Hollywood isn’t exactly breaking the mold when it comes to new ideas. Though series like P-Valley and Sex Education offer fresh voices and perspectives, many of the films and TV series coming down the pipeline are reboots, revamps, or even flat-out retellings of narratives that we’ve already seen. Therefore, when Power Universe creator Courtney Kemp announced multiple spinoffs from the titular show, it caused quite a stir on social media and in the industry. 

Power followed James “Ghost” St. Patrick (Omari Hardwick), a powerful drug kingpin on a quest to become a legit businessman. However, throughout six seasons, Ghost learns that you can’t outrun the sins of your past. The original series has spawned several spinoffs, including Power Book II: Ghost, which chronicles the life of Ghost’s son, Tariq St. Patrick (Michael Rainey Jr.), in the aftermath of his father’s death. 

The second spinoff, Power Book III: Raising Kananis set in the ’90s and centers on the coming-of-age of Kanan Stark (Mekai Curtis), the notorious character portrayed by Power Universe executive producer Curtis “50 Cent” Jackson in the original show. Next is Power Book IV: Force, which centers on Ghost’s best friend and business partner Tommy Egan (Joseph Sikora), and Power Book V: Influence, which will spotlight city councilman Rashad Tate’s (Larenz Tate) run for the New York Governor’s office. 

While Power Book II: Ghost has the same tone and a similar cadence as the original series, allowing Tariq, who had become one of the most hated characters on Power, to redeem himself, Raising Kanan offers something much more complex. A magnetic addition to the Power lore, from its acting to its authenticity, the show elevates the franchise and sets the bar for what spinoffs should do. 

Helmed by Sascha Penn, a producer, and writer on Power and Starz’s Survivor’s RemorseRaising Kanan depicts the genre and era in a way that we’ve never seen previously. In the ’90s, films like New Jack City and Menace II Society were dominant. TV series like New York Undercover also added dimension at a time when the crack cocaine epidemic and the War on Drugs raged against one another. 

Raising Kanan uses traditional tropes of a coming-of-age tale while paying homage to movies like Ernest Dickinson’s Juice. The series also pulls in elements from 50 Cent’s real life. Raising Kanan offers an authenticity that we haven’t seen since The Wire. Moreover, though this series spotlights 15-year-old Kanan, it’s also very much about the people who molded him into the man he became. Namely, his cousin Jukebox (Hailey Kilgore, portrayed in Power by Anika Noni Rose) and his mother, Raquel “Raq” Thomas (Tony-Award winner Patina Miller). 

Typically, TV series depicting this era or focusing on criminality are male-dominated—women exist in the background or act almost solely as objects of the male gaze. Here, Kanan shares his coming-of-age story with Jukebox, who is grappling with her sexuality, a strained relationship with her father Marvin (London Brown), and a desire to determine her own path in life. 

From the moment she enters the frame, it’s clear that Jukebox has a certain level of maturity and discernment that Kanan has not yet found. While her cousin runs toward the chaos of the family business, Jukebox tries to go against the grain –though she eventually becomes pulled in as well. Jukebox is refreshing. It’s so rare to see a young Black woman in a role outside of love interest in this genre. It’s is also a reminder that Black women are often wounded and forever changed by the actions of men. They are also the victims and survivors of their circumstances. However, they are erased from the narratives of their own lives.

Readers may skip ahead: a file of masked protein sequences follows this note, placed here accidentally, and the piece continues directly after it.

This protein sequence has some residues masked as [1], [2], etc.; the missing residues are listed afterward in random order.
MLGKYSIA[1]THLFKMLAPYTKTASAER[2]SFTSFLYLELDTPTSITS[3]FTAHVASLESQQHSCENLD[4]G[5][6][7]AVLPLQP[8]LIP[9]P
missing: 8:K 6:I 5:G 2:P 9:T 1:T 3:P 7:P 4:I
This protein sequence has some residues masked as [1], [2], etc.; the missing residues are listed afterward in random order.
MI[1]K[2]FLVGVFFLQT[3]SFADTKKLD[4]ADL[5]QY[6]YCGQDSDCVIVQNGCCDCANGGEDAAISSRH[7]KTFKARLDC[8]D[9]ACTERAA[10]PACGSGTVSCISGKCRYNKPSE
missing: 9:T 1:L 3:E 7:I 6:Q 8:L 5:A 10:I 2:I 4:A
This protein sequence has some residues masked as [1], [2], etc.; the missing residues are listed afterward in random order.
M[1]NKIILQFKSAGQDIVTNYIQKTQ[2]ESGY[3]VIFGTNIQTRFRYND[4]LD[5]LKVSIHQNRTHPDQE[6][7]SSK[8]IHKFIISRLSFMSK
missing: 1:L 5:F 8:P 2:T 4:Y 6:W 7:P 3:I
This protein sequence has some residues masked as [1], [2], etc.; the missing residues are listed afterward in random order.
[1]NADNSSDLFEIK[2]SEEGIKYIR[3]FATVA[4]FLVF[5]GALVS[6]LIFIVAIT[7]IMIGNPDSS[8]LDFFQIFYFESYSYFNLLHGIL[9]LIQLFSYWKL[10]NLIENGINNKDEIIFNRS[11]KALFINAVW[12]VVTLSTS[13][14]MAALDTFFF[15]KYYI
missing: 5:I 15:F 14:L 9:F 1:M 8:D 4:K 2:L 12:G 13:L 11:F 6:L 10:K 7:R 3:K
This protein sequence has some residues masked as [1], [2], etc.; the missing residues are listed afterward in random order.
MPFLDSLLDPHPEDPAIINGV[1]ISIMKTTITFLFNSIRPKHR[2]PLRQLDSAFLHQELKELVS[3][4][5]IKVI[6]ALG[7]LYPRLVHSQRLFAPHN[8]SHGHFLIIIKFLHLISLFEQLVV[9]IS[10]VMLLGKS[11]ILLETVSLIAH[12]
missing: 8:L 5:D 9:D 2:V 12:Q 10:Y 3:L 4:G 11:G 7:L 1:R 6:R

While Jukebox is on a path of self-discovery, Raq already knows who she is. She is a literal devil in a red dress. She runs her family business with a menacing calm and viciousness, ordering about her older hot-headed brother Marvin and her younger, stoic brother Lou Lou (Malcolm Mays). 

While her brothers are often seen doing her “dirty work,” Raq certainly isn’t above violence. The difference is, her plans are always thoroughly thought out. Looking beyond the corners or the work brought in for the day, Raq looks toward the future. Lacking fear but full of savageness, the first season of Raising Kanan not only showcased the 15-year-old’s indoctrination into his mother’s world but also the beginnings of a fracture between himself and the women in his life.

Though Raq’s affection for her son is apparent from the pilot episode, the rest of the season proved that she’s willing to put herself first, even at the expense of Kanan. It’s a sort of terrifying cruelty that women aren’t often able to embody on-screen — much less in real life. Moreover, Raq’s reputation means everything to her. Her name is one that both Unique (Joey Bada$$) and Detective Malcolm Howard (Omar Epps) acknowledge, despite their sexist opinions about her being in the drug game. Raq’s reputation is why she sent her only son to kill the cop that holds the secret that could shatter everything she’s been building. Raq is the person who raised Kanan to live and die by the streets no matter what the cost — even her flesh and blood. 

As her character description reads, and as Miller showcased throughout the entire first season of Raising Kanan, Raq is the sun, and everyone else is merely orbiting around her. We know that Kanan will survive this journey to become the man we first met in Power Season 2. However, the consequences of embedding himself in Raq’s world are astronomical for both him and Jukebox. 

Power Book III: Raising Kanan will return for season 2 in 2022.